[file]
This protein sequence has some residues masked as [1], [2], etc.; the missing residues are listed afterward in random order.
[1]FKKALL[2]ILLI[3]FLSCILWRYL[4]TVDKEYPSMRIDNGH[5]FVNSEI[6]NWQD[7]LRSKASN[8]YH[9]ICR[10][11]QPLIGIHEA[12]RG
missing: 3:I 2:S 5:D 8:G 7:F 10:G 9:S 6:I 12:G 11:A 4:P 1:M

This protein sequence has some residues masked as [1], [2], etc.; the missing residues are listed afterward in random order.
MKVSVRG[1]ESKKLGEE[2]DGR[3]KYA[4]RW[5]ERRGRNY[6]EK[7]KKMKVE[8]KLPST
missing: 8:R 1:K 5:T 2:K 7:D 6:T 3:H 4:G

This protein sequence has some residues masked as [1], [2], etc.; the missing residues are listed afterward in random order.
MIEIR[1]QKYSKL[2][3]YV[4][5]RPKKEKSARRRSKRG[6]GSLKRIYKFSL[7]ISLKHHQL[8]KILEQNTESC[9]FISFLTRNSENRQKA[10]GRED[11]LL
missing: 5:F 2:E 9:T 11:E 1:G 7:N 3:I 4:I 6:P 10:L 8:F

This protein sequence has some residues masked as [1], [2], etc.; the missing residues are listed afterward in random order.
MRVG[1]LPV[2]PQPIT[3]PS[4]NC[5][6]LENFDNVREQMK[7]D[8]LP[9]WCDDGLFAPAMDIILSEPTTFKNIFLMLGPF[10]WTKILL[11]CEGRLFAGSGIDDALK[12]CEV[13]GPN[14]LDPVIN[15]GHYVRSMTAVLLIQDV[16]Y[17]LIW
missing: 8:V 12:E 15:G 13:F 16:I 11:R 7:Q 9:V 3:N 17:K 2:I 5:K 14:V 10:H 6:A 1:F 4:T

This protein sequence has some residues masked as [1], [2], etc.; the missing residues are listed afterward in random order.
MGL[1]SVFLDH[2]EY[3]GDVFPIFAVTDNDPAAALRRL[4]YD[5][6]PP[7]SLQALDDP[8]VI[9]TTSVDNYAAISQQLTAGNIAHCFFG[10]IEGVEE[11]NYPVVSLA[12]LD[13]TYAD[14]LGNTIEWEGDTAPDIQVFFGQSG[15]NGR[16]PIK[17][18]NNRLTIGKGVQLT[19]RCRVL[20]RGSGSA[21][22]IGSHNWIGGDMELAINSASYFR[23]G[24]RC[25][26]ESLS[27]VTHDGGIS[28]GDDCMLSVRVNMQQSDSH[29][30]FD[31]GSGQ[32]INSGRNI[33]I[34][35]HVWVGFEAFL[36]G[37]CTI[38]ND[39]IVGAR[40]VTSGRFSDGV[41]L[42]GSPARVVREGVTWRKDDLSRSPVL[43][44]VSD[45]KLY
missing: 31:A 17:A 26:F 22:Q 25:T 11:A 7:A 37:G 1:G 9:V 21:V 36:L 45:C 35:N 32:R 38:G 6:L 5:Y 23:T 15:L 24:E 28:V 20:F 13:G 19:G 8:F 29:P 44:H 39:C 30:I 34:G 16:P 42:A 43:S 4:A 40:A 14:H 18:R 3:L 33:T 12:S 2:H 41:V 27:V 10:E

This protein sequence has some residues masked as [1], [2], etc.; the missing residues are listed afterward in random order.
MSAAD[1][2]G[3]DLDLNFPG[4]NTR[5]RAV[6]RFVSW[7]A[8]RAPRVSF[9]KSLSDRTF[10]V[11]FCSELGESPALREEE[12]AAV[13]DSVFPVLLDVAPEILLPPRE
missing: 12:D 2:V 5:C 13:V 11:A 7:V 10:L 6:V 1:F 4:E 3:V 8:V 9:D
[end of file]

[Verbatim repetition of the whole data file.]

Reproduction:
This protein sequence has some residues masked as [1], [2], etc.; the missing residues are listed afterward in random order.
[1]FKKALL[2]ILLI[3]FLSCILWRYL[4]TVDKEYPSMRIDNGH[5]FVNSEI[6]NWQD[7]LRSKASN[8]YH[9]ICR[10][11]QPLIGIHEA[12]RG
missing: 3:I 2:S 5:D 8:G 7:F 10:G 9:S 6:I 12:G 11:A 4:P 1:M

This protein sequence has some residues masked as [1], [2], etc.; the missing residues are listed afterward in random order.
MKVSVRG[1]ESKKLGEE[2]DGR[3]KYA[4]RW[5]ERRGRNY[6]EK[7]KKMKVE[8]KLPST
missing: 8:R 1:K 5:T 2:K 7:D 6:T 3:H 4:G

This protein sequence has some residues masked as [1], [2], etc.; the missing residues are listed afterward in random order.
MIEIR[1]QKYSKL[2][3]YV[4][5]RPKKEKSARRRSKRG[6]GSLKRIYKFSL[7]ISLKHHQL[8]KILEQNTESC[9]FISFLTRNSENRQKA[10]GRED[11]LL
missing: 5:F 2:E 9:T 11:E 1:G 7:N 3:I 4:I 6:P 10:L 8:F

This protein sequence has some residues masked as [1], [2], etc.; the missing residues are listed afterward in random order.
MRVG[1]LPV[2]PQPIT[3]PS[4]NC[5][6]LENFDNVREQMK[7]D[8]LP[9]WCDDGLFAPAMDIILSEPTTFKNIFLMLGPF[10]WTKILL[11]CEGRLFAGSGIDDALK[12]CEV[13]GPN[14]LDPVIN[15]GHYVRSMTAVLLIQDV[16]Y[17]LIW
missing: 8:V 12:E 15:G 13:F 16:I 11:R 7:Q 9:V 3:N 17:K 2:I 5:K 14:V 10:H 6:A 1:F 4:T

This protein sequence has some residues masked as [1], [2], etc.; the missing residues are listed afterward in random order.
MGL[1]SVFLDH[2]EY[3]GDVFPIFAVTDNDPAAALRRL[4]YD[5][6]PP[7]SLQALDDP[8]VI[9]TTSVDNYAAISQQLTAGNIAHCFFG[10]IEGVEE[11]NYPVVSLA[12]LD[13]TYAD[14]LGNTIEWEGDTAPDIQVFFGQSG[15]NGR[16]PIK[17][18]NNRLTIGKGVQLT[19]RCRVL[20]RGSGSA[21][22]IGSHNWIGGDMELAINSASYFR[23]G[24]RC[25][26]ESLS[27]VTHDGGIS[28]GDDCMLSVRVNMQQSDSH[29][30]FD[31]GSGQ[32]INSGRNI[33]I[34][35]HVWVGFEAFL[36]G[37]CTI[38]ND[39]IVGAR[40]VTSGRFSDGV[41]L[42]GSPARVVREGVTWRKDDLSRSPVL[43][44]VSD[45]KLY
missing: 31:A 17:A 26:F 22:Q 25:T 11:A 7:A 37:G 1:G 9:V 21:V 36:L 45:C 35:N 32:R 38:G 6:L 5:Y 23:T 15:L 24:E 28:V 20:F 13:G 19:G 8:F 29:P 44:H 39:C 30:I 34:G 16:P 42:A 43:S 4:A 40:A 14:H 18:R 3:L 33:T 12:S 2:H 41:V 27:V 10:E

This protein sequence has some residues masked as [1], [2], etc.; the missing residues are listed afterward in random order.
MSAAD[1][2]G[3]DLDLNFPG[4]NTR[5]RAV[6]RFVSW[7]A[8]RAPRVSF[9]KSLSDRTF[10]V[11]FCSELGESPALREEE[12]AAV[13]DSVFPVLLDVAPEILLPPRE
missing: 12:D 2:V 5:C 13:V 11:A 7:V 10:L 6:V 1:F 4:E 3:V 8:V 9:D